“So I arrive in Melbourne and they say: Oh, we want you to do a live TV spot right away! OK, fine. It was a live programme called Rove, which is like their Tonight show or Jonathan Ross. There was going to be an interview, which they cut but there was also stand-up too and I said: Are you sure you don’t want to see the stand-up in rehearsal? – They said: No, we don’t want to see it. We’re fine.

“Oh dear,” I said.

“Yeah,” replied Scott. “So I sent them the script. I was just going to do the first seven minutes from my Holocaust, Schmolocaust show…”

“Oh dear,” I said.

“So,” said Scott, “I objectified Jesus and jacked-off to Jesus a bit, but I didn’t get my cock out. I just did the hand motion.”

“Were you jet-lagged from the journey?” I asked.

“I was terribly jet-lagged because I had come from England, but also I had been to a party with the TV executives right before the taping of the show. I showed one of the execs this joke and he said: You’ll be fine. It’s after the watershed.”

“And what happened?” I asked.

“They got 300 calls, which was a lot for them and they freaked out and they went to the press and it became this huge thing where they tried to pull my stage show from the Melbourne Comedy Festival and the Cardinal of Melbourne had me banned… Yeah… It became this thing where, apparently, I had made jokes about raping the Virgin Mary – which I didn’t… I mean, if I’d had them, I might have, but I didn’t have those jokes, so… It became a myth is what I mean.

“Now there is a word over there – Don’t pull a ‘Capurro’ on us on TV – Don’t go out there and do something you didn’t say you were going to do. Don’t fuck us. Apparently some people got fired. Anyway, I never got invited back.”

“It all seems a bit unfair,” I said, “if they saw your stuff on paper before the show was transmitted.”

“But did they even read it?” Scott asked. “Did they even look at it? Who the fuck knows?

Scott capurro: "“I think once the shit hit the fan, the network decided to run with it"

“I think once the shit hit the fan, the network decided…”

“I think once the shit hit the fan, the network decided to run with it to get press for the show and didn’t care about me. And, I think, because my management wasn’t in Australia and wasn’t there to help me, I was left to my own devices. I tried to fix it myself and I think I might have fucked it up even more.

“Soon after that, Australia went through the roof economically and everyone wanted to play there and I’m like: I fucked it up! I fucked it up!

“Then a couple of writers from Australia contacted me and said: You should come back. But I couldn’t find anyone who would produce me. Then the Comedy Store said they would, but it took three years to get a date. Now I’m going over to Sydney for two weeks to play the Store and we will see. They might hate me.”

“Well,” I told him, “the good news is you are bound to get interviewed again after that back story.”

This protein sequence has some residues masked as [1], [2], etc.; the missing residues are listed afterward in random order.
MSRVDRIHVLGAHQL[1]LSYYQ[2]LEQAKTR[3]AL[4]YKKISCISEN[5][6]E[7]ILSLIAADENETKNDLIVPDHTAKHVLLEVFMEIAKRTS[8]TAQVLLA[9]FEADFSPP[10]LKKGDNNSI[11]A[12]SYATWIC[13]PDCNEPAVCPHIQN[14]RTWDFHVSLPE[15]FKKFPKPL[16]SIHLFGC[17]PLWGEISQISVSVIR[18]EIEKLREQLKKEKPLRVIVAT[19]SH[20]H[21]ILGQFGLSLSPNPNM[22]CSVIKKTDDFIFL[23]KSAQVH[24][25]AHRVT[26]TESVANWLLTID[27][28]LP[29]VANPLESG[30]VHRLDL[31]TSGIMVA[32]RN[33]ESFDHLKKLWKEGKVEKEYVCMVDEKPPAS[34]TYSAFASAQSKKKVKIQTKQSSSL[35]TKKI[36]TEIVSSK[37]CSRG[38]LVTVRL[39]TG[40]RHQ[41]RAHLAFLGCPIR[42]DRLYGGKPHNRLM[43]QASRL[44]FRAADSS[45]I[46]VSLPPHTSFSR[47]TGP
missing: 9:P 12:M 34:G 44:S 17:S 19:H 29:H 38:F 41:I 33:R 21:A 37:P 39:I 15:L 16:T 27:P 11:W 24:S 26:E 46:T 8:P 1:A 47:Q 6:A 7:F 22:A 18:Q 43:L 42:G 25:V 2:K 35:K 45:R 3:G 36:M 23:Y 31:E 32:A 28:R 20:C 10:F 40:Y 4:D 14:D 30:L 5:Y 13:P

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Theatre producer Calvin Wynter died. Here he gives his own view of himself.

Calvin Wynter: no hair, but a big Fringe

Calvin Wynter(1959-2015)

After yesterday’s blog about the death of Calvin Wynter last Thursday, I thought it might be interesting to post his own view of himself. He ran a fringe/off-Broadway theatrical promotion and production company called Inbrook in New York City.

Below is his own description of himself as part of that company.

Below that is an excerpt from a blog I wrote about him three years ago in November 2012 in which, again, he speaks about himself.


INBROOK

As Chairman & CEO of Inbrook, Calvin Wynter seeks to provide effective oversight and management of the company.

Calvin is an accredited promoter for Adelaide Fringe and The Edinburgh Festival Fringe. He is a judge and industry panelist for The Boston Comedy Festival, New York Comedy Competition and The New York Underground Comedy Festival. Calvin is a regular panelist on the Midtown International Theatre Festival symposiums.

His theatre experience includes being Managing Partner & Artistic Director at 45 Bleecker Theatre. His team renovated, owned and operated 45 Bleecker Theatre that included two Off­Broadway Theatres The Green Room Theatre (150 seats), Bleecker Street Theatre (320 seats) with café and art gallery at 45 Bleecker Street in New York City. Calvin was Artistic Director & Managing Partner for The Green Room Venue. His organization restored, owned and operated this landmark 300 year old former church. The Green Room Venue (100 seats, 60 seats and 40 seats with two in performance space bars, café, art gallery and VIP lounge.) was located at 37 Guthrie Street in Edinburgh, Scotland. Calvin as Managing Director renovated and launched commercial productions at Gene Frankel Theatre (72 seats with lounge) at 24 Bond Street in New York City.

Previously, Calvin was a Managing Director of Corporate Finance at Lehman Brothers, a Vice President at Merrill Lynch in Equity Trading, and was Senior Managing Partner at the investment firm Scarborough & Company, Inc.

His social activism is chronicled in Black Corona the non­fiction best­seller. Calvin serves on the board of the Bleecker Street Opera as the Artistic Advisor.